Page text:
8. Nuvvu Naku Nachav (2001) – If I were marooned on an island and had the option to take just one movie with me, it would definitely be Nuvvu Naku Nachav. One of the most funniest movies I have ever seen, this delightful rom-com, if I had to slot it into a genre, does not fail to make me smile even after having seen it tens of time already. The real hero of this movie is the dialogue written by Trivikram Srinivas. The back and forth banter between the characters played by Venkatesh and Prakash Raj and the subtle humor are a refreshing change from the over-the-top/slapstick humor that is shoved down our throats thanks to people like Sajid Khan and Rohit Shetty. The story is quite simple. Venkatesh plays Venky, a slacker from a small town who on his father’s behest ends up in Prakash Raj’s house. There he runs into his two daughters – he falls in love with one and forms a friendship with the younger one. Unfortunately, Aarti Agarwal who plays the female lead is already engaged and Venky feels like it would be unfair on his part to betray the trust shown by Prakash Raj and instead urges his ladylove to forget about him. Nothing path breaking here one might say, but what a difference smart writing can make. The interactions between all the characters play out brilliantly and although the second half of the movie is a tad bit more serious than the first, the breezy tone of the movie is not lost thanks to Brahmanadam and Venkatesh. There are so many epic scenes in this movie but let me be more cliched here and share one of my most favorite scenes EVER.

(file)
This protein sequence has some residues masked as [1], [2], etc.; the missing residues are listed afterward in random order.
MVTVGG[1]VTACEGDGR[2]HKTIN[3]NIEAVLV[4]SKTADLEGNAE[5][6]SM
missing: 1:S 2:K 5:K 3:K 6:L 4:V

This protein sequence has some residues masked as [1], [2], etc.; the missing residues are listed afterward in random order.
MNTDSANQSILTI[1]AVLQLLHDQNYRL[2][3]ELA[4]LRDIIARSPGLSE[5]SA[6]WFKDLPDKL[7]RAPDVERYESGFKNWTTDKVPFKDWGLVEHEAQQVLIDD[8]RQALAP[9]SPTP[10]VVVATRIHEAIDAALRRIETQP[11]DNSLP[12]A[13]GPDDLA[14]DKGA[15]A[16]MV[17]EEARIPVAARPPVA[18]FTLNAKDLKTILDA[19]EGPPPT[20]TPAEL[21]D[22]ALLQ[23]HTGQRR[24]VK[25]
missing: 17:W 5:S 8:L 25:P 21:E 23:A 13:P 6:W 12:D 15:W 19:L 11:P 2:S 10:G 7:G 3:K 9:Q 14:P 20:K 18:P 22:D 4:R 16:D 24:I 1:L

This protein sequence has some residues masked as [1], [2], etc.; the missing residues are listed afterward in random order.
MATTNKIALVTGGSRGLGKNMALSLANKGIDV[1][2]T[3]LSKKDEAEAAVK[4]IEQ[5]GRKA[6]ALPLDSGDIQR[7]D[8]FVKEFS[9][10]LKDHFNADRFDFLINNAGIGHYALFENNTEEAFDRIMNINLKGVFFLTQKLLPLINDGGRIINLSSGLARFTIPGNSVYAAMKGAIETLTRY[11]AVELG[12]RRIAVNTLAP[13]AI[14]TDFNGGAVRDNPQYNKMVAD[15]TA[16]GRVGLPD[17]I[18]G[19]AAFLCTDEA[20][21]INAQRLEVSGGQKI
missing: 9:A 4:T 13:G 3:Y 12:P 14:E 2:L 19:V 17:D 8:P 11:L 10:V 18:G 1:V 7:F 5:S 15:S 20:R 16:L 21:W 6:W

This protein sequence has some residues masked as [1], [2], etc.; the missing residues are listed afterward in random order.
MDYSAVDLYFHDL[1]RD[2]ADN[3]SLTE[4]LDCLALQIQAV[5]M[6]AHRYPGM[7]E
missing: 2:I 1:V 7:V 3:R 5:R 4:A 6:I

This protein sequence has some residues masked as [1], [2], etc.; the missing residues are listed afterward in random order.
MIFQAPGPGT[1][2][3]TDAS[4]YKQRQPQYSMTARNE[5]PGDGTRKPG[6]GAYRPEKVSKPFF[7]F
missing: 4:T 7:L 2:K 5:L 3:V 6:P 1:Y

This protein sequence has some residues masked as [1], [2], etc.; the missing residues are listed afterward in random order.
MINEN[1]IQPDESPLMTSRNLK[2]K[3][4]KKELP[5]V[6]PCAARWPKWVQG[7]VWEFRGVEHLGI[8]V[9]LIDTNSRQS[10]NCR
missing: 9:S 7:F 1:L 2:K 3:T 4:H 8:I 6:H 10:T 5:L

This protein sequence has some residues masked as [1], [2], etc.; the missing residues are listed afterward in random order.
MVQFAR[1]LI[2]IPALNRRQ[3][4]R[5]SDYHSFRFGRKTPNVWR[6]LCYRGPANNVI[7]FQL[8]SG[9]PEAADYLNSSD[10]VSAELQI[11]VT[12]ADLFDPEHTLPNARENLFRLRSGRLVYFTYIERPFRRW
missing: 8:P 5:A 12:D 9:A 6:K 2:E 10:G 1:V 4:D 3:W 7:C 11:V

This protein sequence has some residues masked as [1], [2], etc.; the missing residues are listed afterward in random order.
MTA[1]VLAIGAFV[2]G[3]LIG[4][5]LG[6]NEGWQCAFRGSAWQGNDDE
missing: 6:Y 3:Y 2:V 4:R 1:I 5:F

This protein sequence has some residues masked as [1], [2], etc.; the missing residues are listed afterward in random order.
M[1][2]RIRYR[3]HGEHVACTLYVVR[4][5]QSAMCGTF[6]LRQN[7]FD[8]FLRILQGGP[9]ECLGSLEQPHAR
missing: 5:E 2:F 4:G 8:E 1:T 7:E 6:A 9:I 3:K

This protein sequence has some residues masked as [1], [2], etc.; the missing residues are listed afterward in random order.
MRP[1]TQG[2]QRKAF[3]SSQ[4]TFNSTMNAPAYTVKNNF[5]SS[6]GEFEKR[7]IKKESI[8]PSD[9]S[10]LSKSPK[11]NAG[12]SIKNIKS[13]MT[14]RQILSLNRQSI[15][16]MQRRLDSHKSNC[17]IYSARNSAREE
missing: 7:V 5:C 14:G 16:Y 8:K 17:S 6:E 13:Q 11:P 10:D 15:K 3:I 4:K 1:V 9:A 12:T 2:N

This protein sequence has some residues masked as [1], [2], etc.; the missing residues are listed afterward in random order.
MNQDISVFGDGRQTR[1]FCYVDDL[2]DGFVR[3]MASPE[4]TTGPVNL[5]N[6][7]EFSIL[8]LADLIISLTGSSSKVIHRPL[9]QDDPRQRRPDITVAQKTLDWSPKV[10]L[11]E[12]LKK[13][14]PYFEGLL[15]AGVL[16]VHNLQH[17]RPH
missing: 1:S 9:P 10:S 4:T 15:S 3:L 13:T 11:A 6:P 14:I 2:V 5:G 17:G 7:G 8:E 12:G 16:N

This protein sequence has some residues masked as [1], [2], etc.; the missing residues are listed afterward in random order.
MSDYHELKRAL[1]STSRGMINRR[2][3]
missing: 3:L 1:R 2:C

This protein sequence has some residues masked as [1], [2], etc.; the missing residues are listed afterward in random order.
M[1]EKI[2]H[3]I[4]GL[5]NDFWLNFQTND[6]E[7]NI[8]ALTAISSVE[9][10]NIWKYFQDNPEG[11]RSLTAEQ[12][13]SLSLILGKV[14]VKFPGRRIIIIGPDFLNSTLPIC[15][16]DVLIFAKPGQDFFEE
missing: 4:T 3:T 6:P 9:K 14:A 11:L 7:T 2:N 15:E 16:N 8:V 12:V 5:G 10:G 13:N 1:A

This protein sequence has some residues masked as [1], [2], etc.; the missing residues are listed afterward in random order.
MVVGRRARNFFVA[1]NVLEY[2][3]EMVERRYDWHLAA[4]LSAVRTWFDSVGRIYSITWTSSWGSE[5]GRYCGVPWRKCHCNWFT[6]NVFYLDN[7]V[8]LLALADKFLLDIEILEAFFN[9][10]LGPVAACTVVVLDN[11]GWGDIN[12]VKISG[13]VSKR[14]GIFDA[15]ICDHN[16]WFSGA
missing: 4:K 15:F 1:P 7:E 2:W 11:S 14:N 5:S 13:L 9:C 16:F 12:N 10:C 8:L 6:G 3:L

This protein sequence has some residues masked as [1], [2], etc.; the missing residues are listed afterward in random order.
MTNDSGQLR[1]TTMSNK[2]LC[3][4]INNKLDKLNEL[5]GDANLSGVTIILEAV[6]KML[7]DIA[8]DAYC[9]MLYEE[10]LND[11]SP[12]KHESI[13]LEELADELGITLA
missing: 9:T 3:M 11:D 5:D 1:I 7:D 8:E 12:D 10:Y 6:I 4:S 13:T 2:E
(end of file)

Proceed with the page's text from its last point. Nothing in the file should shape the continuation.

This list is by no means exhaustive or comprehensive. Given the rich heritage of Telugu cinema there surely must be several other gems that I might have missed out on. Especially from the more recent decades. But, these movies to me remain the most definitive ones. They have a unique quality to them that differentiates them from the numerous others. They were original, creative and honest works. Three qualities we desperately need in today’s cinema!